A full-out ideological war broke out in Apple’s design department after Steve Job’s death. On one side were the old-school designers, lead by Job’s disciple Scott Forstall, who felt the company should adhere to Job’s skeuomorphic design vision. On the other side were designers who believed in simpler, “flat style” imagery. When the dust settled, Forstall was fired (although to be fair, other factors may have led to his dismissal) and Craig Federighi, lead designer of the new iOS 7 introduced the new operating system’s simple, flat imagery with the quip “no virtual cows were harmed in the making of this one.”
Skeuomorphism and Virtual Cows
Skeuomorphism describes a design which uses imagery to represent real objects. The name comes from the Greek word skeuros (tool) and morphê (shape). Skeuomorphism abounds in both real life and virtual design. The fake wood appearance of a laminate floor is an example of skeuomorphism, as are electric bulbs designed to look like flickering candles. In virtual design, skeuomorphism uses images of real-world objects to make interfaces more accessible to users. For instance, your trash icon looks like a garbage bin. Virtual file folders look like their real-life equivalents and the tabs on a web browser resemble filing tabs. The “save” button in most applications is a floppy disk – an object many younger people have never even seen! (You feel old now, don’t you?) Apple took the concept to extremes. Jobs’ vision was one where anyone could boot up a computer and intuitively use its functions. To this end he made heavy use of skeuomorphism. Some say he went too far. The “virtual cow” comment, for instance, was a reference to the Corinthian leather texture used in the calendar app for the iPad. Critics note few people actually own leather-bound calendars anymore, so the imagery was pointless.
The choice of a fake leather texture for the iPad calendar highlights a potential failing of skeuomorphism. Images used to promote intuitive user experiences become unfamiliar over time. A classic case is the Apple podcast app for mobile devices, which until recently resembled a reel-to-reel tape machine. Unless you’re over the age of 45 or an avid steampunk aficionado, chances are you’ve never seen a reel-to-reel tape player. Even an interface resembling a cassette player would be anachronistic and unfamiliar to many of today’s users.
Complicating and Cluttering Interfaces
Critics of skeuomorphic design have other complaints. They point out, with reason, skeuomorphic interfaces require more screen space, and take up more of an operating system’s resources, than simpler interface designs. Forcing an app to conform to a real world equivalent — especially one as dated as a reel-to-reel tape deck — often results in a loss of operating quality. The design prevents the fine-tuning of, say, one where you can input numerical values. The appearance of skeuomorphic interfaces and applications often disrupts the consistency of the OS interface design while breaking the consistency of design from one app to another.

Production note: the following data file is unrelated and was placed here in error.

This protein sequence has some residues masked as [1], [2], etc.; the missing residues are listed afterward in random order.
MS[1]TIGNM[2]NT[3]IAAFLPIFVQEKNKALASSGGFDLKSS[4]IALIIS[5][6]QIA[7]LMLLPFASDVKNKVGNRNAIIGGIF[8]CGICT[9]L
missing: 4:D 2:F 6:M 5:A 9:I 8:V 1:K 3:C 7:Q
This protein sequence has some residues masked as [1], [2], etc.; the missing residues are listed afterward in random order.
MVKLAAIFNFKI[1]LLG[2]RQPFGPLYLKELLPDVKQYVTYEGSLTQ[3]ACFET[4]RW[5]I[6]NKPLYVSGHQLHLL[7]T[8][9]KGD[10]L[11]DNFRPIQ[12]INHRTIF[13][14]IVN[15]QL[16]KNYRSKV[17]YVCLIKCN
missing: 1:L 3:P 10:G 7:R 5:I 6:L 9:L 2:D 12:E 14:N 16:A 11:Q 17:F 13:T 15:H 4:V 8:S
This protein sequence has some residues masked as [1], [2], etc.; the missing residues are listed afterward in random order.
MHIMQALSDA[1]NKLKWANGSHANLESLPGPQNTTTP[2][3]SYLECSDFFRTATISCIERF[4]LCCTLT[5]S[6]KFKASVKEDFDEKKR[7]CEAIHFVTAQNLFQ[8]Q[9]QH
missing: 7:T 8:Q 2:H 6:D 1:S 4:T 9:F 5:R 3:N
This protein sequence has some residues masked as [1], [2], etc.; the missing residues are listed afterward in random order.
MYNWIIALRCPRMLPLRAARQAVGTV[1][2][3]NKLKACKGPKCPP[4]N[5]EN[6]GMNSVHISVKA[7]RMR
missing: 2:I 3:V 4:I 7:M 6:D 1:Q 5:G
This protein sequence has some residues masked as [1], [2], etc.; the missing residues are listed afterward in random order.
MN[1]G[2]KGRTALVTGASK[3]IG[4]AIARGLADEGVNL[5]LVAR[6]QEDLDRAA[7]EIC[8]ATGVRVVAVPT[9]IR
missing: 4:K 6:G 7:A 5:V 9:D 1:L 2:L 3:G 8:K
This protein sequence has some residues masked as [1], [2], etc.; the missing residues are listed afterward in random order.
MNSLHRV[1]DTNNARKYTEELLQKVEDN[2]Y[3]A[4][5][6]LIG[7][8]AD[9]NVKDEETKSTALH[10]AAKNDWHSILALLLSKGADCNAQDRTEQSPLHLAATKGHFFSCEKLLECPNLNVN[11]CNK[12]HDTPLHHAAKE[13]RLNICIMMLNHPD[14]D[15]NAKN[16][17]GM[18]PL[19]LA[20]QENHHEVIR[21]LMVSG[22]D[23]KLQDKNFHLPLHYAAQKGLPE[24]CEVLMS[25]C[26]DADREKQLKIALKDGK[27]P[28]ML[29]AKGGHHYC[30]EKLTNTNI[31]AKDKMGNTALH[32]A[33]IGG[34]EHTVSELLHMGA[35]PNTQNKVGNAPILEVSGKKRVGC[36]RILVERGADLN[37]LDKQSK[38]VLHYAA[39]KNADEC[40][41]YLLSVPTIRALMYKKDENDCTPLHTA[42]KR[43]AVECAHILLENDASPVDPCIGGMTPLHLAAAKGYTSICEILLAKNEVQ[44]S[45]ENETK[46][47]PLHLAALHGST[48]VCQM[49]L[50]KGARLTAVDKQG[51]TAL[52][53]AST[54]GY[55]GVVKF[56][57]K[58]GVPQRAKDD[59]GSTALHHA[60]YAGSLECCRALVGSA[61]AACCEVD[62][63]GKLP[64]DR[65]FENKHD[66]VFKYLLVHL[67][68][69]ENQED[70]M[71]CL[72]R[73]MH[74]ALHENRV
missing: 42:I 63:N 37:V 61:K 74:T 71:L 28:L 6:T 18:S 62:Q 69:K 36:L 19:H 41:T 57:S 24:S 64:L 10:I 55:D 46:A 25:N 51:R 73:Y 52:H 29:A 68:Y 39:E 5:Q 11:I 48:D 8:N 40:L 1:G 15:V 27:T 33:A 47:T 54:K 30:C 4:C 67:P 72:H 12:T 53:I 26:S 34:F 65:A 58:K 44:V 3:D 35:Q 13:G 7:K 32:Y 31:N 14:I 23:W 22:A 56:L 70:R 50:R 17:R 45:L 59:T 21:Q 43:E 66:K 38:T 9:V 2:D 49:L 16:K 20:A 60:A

Microsoft 8 and Flat Style Design
While Apple focused on skeuomorphic design under Jobs, Microsoft increasingly looked to flat-style design. Say what you will about Windows and Microsoft Office, the company managed to incorporate software into a consistent, simple design. With Windows 8, Microsoft may indeed have gone too far in the opposite direction. The simple, bold tile sheets of the new OS have been dismissed as sterile and unengaging by many critics. Some say that things have become so simplistic that they’ve become hard to understand – you shouldn’t need to enter degree programs just to decode a couple buttons! When the new OS launched without a Start button, user response was so negative the company returned the Start button with the Windows 8.1 update. The Start button is, itself, a skeuomorphic element, representing an easy access gateway to the operating system’s functions. The button has become so iconic it’s become part of our culture, making it very difficult to remove from future operating systems.
Apple and iOS 7
Apple seems determined to purge its operating systems of skeuomorphic design, as can be seen with the new, simple, flat surfaces and interfaces of iOS 7. Although they lag behind Microsoft in the development of simplified design, Apple’s rejection of skeuomorphism will have a more significant influence on design trends. Why should this be? In part, it’s because the shift from skeuomorphic to flat-style design in Apple has been so dramatic, while Microsoft has been slowly drifting away from skeuomorphic images for years. More importantly, however, Apple as a company has always been design-driven. The company defines itself by its design choices, and those choices influence how people think about digital devices and design much more than Microsoft. Apple’s adoption of simplified design has lead pundits to declare the event the “death of skeuomorphism.” While skeuomorphism has lost ground as a design choice, it’s unlikely to completely disappear. Some design choices still benefit from skeuomorphism. The iconic Mac recycling bin, for instance, has survived the purge. It’s may soon stand as a silent tribute to a past era of design, a lonely anachronism kept only because, at the final analysis, we’ll always need a few real-world signposts to help us through our virtual travels.
Aaron Walker works in the design and development fields as well as writing freelance on the side. If you want to see more of his work, check out his blog SocialVex.